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Have you thought about your data’s privacy and security before using ChatGPT?

Person using AI and ChatGPT

If you’re using ChatGPT to write up reports, translations, research, social posts, client emails, and even internal emails, be careful what information you put into the query before you press SEND. If you put proprietary information into ChatGPT (or other AI tools), there’s a risk that that data then becomes available to the general public, meaning you could be at risk of losing your IP.

53% of respondents to the recent Cisco 2024 Data Privacy Benchmark Study* said they have used internal process details to shape their queries to ChatGPT and other AI tools. More worrying, 33% of respondents said they had used employee data, non-public company material and customer information to create a ChatGPT query. Imagine unsuspectingly putting in patents, coding, and product roadmaps to generate a report or text, and then suddenly… it’s out there!

If 69% of respondents to the same survey say they have concerns that the use of AI tools could hurt their organisation’s legal and intellectual property rights, why then are we being so careless with what information we feed into these systems… and what can we do about it?

ALWAYS consider data privacy and security before using an AI tool

The foremost thought you should have before you type up a ChatGPT query is should I be sharing this outside of my organisation and does it align with the Australian Privacy Principles (APPs)? If it is likely to breach a privacy rule or if you don’t normally share that piece of data with anyone outside your organisation, then don’t type it into the AI tool.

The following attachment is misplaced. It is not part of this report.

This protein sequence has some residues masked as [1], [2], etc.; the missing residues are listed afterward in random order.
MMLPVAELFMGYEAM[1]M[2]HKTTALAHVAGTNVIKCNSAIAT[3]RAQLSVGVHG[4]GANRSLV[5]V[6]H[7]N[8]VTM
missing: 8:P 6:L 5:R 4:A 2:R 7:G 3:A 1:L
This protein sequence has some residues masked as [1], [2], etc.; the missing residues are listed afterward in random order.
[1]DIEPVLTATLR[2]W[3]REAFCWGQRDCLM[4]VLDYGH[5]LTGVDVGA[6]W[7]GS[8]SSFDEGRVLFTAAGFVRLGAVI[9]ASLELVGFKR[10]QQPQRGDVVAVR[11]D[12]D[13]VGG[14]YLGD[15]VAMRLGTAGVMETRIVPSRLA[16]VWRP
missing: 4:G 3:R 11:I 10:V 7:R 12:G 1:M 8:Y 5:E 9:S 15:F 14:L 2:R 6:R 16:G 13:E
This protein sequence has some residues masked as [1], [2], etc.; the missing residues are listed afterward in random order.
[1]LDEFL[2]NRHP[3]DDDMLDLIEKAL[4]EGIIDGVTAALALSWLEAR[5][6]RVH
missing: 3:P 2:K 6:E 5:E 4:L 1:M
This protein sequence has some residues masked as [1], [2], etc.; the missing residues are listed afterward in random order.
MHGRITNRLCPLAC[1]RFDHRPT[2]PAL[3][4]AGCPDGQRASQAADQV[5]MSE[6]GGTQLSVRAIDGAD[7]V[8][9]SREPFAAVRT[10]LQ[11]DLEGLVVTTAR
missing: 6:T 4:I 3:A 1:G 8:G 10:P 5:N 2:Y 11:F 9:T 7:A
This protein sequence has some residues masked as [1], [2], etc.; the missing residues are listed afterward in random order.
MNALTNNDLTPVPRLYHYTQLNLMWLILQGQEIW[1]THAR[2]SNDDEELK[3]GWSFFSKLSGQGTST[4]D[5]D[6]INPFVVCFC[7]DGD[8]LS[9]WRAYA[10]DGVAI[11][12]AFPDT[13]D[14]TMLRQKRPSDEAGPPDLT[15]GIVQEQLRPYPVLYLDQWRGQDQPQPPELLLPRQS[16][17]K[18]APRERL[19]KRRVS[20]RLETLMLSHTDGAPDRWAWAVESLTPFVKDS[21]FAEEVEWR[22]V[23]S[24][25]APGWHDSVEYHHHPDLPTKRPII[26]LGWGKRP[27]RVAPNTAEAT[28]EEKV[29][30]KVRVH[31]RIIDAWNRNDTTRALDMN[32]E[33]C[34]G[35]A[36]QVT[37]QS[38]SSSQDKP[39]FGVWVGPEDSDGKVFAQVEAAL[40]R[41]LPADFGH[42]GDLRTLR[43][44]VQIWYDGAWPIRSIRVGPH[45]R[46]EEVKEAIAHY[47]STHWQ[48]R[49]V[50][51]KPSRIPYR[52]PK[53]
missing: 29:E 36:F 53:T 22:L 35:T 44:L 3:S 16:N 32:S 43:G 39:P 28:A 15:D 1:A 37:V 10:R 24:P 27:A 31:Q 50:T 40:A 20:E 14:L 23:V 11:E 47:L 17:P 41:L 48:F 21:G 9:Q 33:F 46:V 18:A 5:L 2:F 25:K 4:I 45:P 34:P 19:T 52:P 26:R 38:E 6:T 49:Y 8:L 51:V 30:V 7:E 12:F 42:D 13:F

There a lot of checks you can do on the AI tool you are using to see if it has clear policies regarding data privacy and security, and that it complies with the APPs. Look for AI tool providers that are transparent about their data practices, including how they collect, use, and store data. Is it stored in Australia or does it get transferred internationally? How do they protect against data breaches? And make sure that you retain ownership of the data you are inputting into the AI tool.

If you do have to put in potentially sensitive information to an AI tool, firstly consider whether it’s absolutely necessary. Then, if you can, try to de-identify and anonymise the information to avoid any privacy issues.

And remember that large language AI models like ChatGPT, can sometimes reflect biases present in the data they were trained on. They are only as good as they information they are fed and can access. Be cautious of any biases in the outputs of the AI tool and consider how they might impact privacy or fairness.

If you’d like to know more about how AI tools could benefit your business, talk to us at A7.

*Source: ACS - Information Age - ICT News - 1/2/24